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Sault candlelight vigil honours those lost to addiction

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A vigil was held Tuesday evening in Sault Ste. Marie to remember those who have lost their lives to addiction.

The ceremony came as Algoma District finds itself near the top of the list of communities in the province being hardest hit by the opioid crisis in the province and amid a renewed calls to secure provincial funding for a day treatment centre in the Sault area.

The vigil was held at the memorial wall outside city hall, which contains the names of people who have died of addiction-related causes. Ahead of the ceremony, 18 more names were added to the wall ahead of the ceremony.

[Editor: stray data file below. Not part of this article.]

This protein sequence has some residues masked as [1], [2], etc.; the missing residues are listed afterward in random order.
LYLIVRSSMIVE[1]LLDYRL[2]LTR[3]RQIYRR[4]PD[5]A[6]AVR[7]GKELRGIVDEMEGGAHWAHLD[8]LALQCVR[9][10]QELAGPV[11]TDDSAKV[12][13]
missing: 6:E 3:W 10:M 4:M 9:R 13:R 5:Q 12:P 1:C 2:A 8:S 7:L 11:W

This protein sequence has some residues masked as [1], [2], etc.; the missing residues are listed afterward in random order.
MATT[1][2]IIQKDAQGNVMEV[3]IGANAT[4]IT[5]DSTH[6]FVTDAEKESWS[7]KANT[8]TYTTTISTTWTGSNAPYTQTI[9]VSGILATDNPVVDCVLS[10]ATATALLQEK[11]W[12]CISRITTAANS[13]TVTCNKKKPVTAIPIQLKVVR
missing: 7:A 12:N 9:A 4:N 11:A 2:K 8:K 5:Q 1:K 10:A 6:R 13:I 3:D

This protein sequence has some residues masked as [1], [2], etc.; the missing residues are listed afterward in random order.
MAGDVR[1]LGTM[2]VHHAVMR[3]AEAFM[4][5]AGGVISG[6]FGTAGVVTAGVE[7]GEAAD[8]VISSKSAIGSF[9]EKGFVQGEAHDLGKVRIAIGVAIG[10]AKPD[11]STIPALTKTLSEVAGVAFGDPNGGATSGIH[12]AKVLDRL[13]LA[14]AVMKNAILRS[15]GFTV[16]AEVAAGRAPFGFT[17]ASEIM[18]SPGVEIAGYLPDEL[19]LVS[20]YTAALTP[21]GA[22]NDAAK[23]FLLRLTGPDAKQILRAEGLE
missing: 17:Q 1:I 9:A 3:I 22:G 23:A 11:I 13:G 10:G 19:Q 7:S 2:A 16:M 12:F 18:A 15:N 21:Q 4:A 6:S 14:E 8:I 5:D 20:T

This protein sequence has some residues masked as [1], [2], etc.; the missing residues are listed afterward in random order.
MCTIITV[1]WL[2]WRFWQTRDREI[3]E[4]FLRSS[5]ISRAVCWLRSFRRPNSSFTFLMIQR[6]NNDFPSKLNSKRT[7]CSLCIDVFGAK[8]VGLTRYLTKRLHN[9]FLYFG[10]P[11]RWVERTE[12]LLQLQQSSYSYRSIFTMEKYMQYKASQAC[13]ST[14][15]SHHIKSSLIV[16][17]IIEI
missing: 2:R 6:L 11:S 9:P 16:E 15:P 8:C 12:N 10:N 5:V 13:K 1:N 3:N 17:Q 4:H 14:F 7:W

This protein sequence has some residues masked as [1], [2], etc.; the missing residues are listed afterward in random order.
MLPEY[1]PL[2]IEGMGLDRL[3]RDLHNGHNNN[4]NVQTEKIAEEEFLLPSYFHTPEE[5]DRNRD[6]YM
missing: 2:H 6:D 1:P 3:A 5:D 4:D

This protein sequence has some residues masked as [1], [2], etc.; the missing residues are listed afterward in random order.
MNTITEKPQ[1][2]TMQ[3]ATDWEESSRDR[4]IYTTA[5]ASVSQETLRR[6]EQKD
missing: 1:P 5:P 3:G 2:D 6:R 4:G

The founder of Save Our Young Adults (SOYA), Connie Raynor-Elliott, was joined by city Mayor Matthew Shoemaker during the event. They both said they will continue to advocate for more provincial dollars to help fight what they are calling a public health crisis.

“There’s going to be a lot more names, unfortunately. Even in the last few days, we did lose more people and people’s loved ones, it’s very horrendous,” said Raynor-Elliott.

“I do have hope. We are fighting and our city is fighting for the day treatment centre, which we desperately need.”

“Every day that goes by is another day where we are lacking services that they’ve got in North Bay and that they’ve got in other communities,” Shoemaker said.

“So, I’ve tried to impress that point upon our MPP and encourage him to do everything possible to assist in obtaining that funding.”

A residential withdrawal management facility is under construction in the area, with no opening date yet confirmed. The Sault Area Hospital has also submitted a request for funding relating to the day treatment centre.

For more information on their work in the community and vigil, visit SOYA’s Facebook page.

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